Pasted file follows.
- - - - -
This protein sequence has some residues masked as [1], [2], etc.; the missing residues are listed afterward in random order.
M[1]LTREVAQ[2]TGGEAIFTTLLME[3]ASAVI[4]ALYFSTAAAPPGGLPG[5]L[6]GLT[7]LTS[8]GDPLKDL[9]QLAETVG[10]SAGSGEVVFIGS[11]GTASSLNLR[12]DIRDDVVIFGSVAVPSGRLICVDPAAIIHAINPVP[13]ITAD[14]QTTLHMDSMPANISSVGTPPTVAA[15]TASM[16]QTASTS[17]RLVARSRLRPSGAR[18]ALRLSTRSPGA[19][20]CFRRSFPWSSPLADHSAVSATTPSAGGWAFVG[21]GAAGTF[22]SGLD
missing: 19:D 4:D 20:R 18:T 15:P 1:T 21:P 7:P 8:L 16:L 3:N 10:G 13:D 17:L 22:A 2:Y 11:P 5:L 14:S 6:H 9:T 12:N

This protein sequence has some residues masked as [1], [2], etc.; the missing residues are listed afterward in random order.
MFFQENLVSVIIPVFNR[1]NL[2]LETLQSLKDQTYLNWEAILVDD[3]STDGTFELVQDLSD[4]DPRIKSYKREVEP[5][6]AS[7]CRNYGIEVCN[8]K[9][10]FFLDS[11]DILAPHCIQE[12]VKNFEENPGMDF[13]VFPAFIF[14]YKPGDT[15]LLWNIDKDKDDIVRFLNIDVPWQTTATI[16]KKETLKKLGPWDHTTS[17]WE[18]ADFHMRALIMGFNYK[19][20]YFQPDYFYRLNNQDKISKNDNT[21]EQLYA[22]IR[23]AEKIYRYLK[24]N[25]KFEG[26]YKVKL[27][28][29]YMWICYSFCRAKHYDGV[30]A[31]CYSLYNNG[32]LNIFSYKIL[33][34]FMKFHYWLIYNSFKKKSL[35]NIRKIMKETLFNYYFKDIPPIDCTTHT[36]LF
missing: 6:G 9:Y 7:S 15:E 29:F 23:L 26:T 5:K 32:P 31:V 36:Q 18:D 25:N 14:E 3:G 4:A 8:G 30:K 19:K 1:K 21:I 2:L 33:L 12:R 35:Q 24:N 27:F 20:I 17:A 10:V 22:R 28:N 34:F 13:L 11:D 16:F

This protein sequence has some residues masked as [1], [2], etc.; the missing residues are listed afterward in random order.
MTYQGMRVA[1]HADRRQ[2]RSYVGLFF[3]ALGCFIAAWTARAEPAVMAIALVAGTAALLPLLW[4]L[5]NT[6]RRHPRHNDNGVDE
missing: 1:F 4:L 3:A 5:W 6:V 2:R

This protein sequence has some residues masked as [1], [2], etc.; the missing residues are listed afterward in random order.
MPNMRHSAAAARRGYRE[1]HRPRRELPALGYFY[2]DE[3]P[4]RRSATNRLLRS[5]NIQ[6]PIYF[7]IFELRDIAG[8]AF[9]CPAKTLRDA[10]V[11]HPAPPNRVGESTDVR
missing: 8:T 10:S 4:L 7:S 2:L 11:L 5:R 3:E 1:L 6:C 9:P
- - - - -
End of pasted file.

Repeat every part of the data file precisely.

This protein sequence has some residues masked as [1], [2], etc.; the missing residues are listed afterward in random order.
M[1]LTREVAQ[2]TGGEAIFTTLLME[3]ASAVI[4]ALYFSTAAAPPGGLPG[5]L[6]GLT[7]LTS[8]GDPLKDL[9]QLAETVG[10]SAGSGEVVFIGS[11]GTASSLNLR[12]DIRDDVVIFGSVAVPSGRLICVDPAAIIHAINPVP[13]ITAD[14]QTTLHMDSMPANISSVGTPPTVAA[15]TASM[16]QTASTS[17]RLVARSRLRPSGAR[18]ALRLSTRSPGA[19][20]CFRRSFPWSSPLADHSAVSATTPSAGGWAFVG[21]GAAGTF[22]SGLD
missing: 19:D 4:D 20:R 18:T 15:P 1:T 21:P 7:P 8:L 16:L 3:N 10:G 13:D 17:L 22:A 2:Y 11:P 5:L 14:S 6:H 9:T 12:N

This protein sequence has some residues masked as [1], [2], etc.; the missing residues are listed afterward in random order.
MFFQENLVSVIIPVFNR[1]NL[2]LETLQSLKDQTYLNWEAILVDD[3]STDGTFELVQDLSD[4]DPRIKSYKREVEP[5][6]AS[7]CRNYGIEVCN[8]K[9][10]FFLDS[11]DILAPHCIQE[12]VKNFEENPGMDF[13]VFPAFIF[14]YKPGDT[15]LLWNIDKDKDDIVRFLNIDVPWQTTATI[16]KKETLKKLGPWDHTTS[17]WE[18]ADFHMRALIMGFNYK[19][20]YFQPDYFYRLNNQDKISKNDNT[21]EQLYA[22]IR[23]AEKIYRYLK[24]N[25]KFEG[26]YKVKL[27][28][29]YMWICYSFCRAKHYDGV[30]A[31]CYSLYNNG[32]LNIFSYKIL[33][34]FMKFHYWLIYNSFKKKSL[35]NIRKIMKETLFNYYFKDIPPIDCTTHT[36]LF
missing: 6:G 9:Y 7:S 15:E 29:F 23:L 26:T 5:K 32:P 31:V 36:Q 18:D 25:N 14:E 3:G 4:A 8:G 30:K 19:K 1:K 21:I 2:L 33:L 12:R 35:Q 24:N 27:F 20:I 17:A 10:V 22:R 28:N 34:F 13:L 11:D 16:F

This protein sequence has some residues masked as [1], [2], etc.; the missing residues are listed afterward in random order.
MTYQGMRVA[1]HADRRQ[2]RSYVGLFF[3]ALGCFIAAWTARAEPAVMAIALVAGTAALLPLLW[4]L[5]NT[6]RRHPRHNDNGVDE
missing: 1:F 4:L 3:A 5:W 6:V 2:R

This protein sequence has some residues masked as [1], [2], etc.; the missing residues are listed afterward in random order.
MPNMRHSAAAARRGYRE[1]HRPRRELPALGYFY[2]DE[3]P[4]RRSATNRLLRS[5]NIQ[6]PIYF[7]IFELRDIAG[8]AF[9]CPAKTLRDA[10]V[11]HPAPPNRVGESTDVR
missing: 8:T 10:S 4:L 7:S 2:L 11:L 5:R 3:E 1:L 6:C 9:P